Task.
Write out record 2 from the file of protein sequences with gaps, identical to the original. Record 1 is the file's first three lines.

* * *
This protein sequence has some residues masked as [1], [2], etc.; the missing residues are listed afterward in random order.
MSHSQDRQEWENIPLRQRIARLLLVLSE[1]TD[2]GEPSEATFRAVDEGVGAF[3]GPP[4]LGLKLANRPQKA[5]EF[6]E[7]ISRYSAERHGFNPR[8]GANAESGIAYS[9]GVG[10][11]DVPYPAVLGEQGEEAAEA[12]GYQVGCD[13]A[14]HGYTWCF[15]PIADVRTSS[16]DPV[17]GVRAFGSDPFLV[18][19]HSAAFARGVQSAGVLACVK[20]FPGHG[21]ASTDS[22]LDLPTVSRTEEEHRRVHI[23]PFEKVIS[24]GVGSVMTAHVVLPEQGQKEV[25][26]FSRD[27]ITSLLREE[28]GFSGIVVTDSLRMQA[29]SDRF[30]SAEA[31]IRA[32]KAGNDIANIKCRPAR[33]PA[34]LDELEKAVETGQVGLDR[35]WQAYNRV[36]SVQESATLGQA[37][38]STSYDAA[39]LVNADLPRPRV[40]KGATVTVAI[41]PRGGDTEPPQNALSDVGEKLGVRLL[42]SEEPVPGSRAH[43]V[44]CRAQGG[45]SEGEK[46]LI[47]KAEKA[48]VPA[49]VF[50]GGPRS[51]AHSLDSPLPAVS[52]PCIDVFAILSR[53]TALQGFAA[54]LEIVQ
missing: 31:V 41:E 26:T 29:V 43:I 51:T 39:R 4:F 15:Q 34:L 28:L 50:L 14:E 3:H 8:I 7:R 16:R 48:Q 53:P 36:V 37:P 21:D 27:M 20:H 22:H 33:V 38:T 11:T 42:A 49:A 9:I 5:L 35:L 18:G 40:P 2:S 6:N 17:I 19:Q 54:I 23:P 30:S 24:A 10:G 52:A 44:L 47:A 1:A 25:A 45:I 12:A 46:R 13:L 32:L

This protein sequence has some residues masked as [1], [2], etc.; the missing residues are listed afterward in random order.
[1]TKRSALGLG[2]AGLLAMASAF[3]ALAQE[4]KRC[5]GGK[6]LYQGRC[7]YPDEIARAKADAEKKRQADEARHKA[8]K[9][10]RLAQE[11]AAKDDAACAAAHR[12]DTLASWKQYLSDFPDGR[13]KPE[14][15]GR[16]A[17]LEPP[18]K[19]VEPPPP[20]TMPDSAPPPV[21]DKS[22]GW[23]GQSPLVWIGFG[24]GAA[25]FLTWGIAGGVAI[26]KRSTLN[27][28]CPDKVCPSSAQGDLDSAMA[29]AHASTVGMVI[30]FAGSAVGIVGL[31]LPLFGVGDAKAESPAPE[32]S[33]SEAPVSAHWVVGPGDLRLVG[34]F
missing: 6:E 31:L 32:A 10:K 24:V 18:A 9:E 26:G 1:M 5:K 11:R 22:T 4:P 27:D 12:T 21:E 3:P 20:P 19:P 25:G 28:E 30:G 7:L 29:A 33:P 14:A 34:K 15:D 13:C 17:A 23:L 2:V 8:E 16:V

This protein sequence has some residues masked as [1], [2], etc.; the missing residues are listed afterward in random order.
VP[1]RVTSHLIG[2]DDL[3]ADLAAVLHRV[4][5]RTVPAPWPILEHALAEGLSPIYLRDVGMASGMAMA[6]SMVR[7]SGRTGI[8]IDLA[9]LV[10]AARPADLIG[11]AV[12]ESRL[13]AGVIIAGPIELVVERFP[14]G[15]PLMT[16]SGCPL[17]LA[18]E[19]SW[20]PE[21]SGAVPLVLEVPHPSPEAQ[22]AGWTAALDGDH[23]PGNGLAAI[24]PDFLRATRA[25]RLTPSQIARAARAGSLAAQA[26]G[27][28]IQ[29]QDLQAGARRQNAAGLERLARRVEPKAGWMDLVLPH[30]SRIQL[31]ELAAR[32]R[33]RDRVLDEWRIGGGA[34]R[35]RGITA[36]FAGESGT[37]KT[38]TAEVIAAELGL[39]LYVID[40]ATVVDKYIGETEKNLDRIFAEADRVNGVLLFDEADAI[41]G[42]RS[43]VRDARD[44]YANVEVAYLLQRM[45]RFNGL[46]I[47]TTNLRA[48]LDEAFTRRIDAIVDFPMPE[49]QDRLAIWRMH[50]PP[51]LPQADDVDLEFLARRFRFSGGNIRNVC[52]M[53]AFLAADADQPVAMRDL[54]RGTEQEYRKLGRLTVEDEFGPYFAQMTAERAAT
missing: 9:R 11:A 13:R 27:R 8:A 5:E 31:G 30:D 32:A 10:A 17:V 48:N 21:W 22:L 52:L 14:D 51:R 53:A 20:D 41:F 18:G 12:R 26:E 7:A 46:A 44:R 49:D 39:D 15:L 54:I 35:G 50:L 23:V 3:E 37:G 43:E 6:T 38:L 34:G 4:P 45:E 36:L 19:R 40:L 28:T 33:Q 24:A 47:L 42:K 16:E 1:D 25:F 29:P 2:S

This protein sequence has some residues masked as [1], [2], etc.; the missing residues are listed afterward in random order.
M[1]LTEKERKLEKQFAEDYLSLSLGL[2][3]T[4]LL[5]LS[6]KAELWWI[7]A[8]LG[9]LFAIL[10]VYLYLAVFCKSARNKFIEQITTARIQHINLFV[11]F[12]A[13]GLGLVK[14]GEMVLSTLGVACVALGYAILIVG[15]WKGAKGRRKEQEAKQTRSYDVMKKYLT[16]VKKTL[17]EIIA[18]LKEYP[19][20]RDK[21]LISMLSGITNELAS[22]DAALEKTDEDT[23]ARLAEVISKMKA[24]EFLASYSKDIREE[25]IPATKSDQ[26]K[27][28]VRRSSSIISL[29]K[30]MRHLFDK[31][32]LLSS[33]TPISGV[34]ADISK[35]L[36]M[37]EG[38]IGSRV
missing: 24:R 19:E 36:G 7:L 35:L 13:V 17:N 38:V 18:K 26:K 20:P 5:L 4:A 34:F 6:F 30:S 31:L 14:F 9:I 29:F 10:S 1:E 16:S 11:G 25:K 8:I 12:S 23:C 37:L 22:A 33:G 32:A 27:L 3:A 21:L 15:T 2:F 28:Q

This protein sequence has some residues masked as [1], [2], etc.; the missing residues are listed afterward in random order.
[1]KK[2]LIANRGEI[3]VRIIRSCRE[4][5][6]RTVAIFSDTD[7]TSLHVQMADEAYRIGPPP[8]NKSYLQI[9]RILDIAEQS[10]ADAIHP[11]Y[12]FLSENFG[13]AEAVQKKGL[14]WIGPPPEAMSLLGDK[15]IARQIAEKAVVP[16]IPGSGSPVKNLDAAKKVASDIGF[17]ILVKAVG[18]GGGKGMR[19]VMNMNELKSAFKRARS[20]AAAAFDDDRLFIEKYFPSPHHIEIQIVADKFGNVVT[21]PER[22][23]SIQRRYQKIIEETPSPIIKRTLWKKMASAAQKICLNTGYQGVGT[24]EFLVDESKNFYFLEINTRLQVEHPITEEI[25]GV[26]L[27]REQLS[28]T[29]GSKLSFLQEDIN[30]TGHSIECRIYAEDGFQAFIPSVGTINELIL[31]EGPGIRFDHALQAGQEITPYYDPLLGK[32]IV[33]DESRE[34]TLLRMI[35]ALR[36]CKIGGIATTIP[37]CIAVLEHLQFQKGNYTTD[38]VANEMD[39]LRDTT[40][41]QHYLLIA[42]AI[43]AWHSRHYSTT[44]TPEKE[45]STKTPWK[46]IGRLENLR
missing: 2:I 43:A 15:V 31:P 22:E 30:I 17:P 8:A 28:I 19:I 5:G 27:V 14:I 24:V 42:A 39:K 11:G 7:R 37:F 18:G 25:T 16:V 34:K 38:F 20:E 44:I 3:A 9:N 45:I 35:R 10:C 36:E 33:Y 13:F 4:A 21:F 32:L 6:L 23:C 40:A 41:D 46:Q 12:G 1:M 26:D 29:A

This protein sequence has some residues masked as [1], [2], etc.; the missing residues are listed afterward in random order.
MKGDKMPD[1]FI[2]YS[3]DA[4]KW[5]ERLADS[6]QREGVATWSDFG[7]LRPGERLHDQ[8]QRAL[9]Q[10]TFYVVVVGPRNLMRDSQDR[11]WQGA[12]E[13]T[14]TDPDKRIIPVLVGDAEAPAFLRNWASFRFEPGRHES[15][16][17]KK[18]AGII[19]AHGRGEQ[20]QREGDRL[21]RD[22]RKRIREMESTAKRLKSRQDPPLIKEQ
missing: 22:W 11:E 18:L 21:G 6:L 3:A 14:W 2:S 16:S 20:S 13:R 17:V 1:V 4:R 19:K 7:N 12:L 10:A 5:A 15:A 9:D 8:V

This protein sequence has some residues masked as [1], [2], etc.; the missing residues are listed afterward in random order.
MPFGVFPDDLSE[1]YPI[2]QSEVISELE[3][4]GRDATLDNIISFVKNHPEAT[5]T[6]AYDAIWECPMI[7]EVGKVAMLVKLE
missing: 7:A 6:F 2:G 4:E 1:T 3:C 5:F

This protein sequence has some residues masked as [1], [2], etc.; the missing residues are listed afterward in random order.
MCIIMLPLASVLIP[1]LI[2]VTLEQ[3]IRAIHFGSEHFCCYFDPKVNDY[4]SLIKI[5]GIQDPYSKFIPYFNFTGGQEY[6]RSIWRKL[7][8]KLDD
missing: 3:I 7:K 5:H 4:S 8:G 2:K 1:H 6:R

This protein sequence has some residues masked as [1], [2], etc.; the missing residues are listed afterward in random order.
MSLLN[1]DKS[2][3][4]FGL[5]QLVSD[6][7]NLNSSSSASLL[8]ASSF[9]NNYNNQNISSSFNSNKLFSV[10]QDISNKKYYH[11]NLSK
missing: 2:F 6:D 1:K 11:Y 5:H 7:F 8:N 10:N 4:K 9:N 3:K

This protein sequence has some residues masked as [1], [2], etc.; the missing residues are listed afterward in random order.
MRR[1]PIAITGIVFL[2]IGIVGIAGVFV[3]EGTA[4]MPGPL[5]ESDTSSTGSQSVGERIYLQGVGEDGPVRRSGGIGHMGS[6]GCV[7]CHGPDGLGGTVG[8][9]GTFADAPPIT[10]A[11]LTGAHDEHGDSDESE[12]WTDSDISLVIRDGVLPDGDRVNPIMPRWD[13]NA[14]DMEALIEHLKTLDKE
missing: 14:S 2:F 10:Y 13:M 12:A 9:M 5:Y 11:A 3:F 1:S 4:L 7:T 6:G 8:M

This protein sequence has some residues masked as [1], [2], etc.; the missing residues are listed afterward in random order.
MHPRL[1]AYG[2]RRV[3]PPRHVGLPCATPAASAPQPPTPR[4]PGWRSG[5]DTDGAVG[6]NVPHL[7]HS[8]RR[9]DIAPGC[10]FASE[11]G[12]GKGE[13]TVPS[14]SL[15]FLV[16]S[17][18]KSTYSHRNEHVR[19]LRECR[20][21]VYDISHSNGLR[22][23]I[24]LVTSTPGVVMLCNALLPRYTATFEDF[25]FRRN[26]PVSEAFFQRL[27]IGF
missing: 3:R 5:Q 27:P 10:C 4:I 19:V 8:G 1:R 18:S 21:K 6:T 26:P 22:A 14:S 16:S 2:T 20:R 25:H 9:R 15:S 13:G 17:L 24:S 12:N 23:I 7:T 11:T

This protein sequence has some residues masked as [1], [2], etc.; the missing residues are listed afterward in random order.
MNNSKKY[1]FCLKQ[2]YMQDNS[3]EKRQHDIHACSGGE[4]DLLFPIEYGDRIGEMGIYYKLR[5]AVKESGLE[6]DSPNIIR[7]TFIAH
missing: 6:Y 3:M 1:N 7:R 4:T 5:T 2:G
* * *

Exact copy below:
This protein sequence has some residues masked as [1], [2], etc.; the missing residues are listed afterward in random order.
[1]TKRSALGLG[2]AGLLAMASAF[3]ALAQE[4]KRC[5]GGK[6]LYQGRC[7]YPDEIARAKADAEKKRQADEARHKA[8]K[9][10]RLAQE[11]AAKDDAACAAAHR[12]DTLASWKQYLSDFPDGR[13]KPE[14][15]GR[16]A[17]LEPP[18]K[19]VEPPPP[20]TMPDSAPPPV[21]DKS[22]GW[23]GQSPLVWIGFG[24]GAA[25]FLTWGIAGGVAI[26]KRSTLN[27][28]CPDKVCPSSAQGDLDSAMA[29]AHASTVGMVI[30]FAGSAVGIVGL[31]LPLFGVGDAKAESPAPE[32]S[33]SEAPVSAHWVVGPGDLRLVG[34]F
missing: 6:E 31:L 32:A 10:K 24:V 18:A 9:E 26:G 1:M 5:K 11:R 22:T 4:P 27:D 12:T 21:E 3:P 20:P 19:P 25:G 28:E 30:G 7:L 29:A 33:P 14:A 34:K 15:D 13:C 17:A 23:L 2:V 8:E 16:V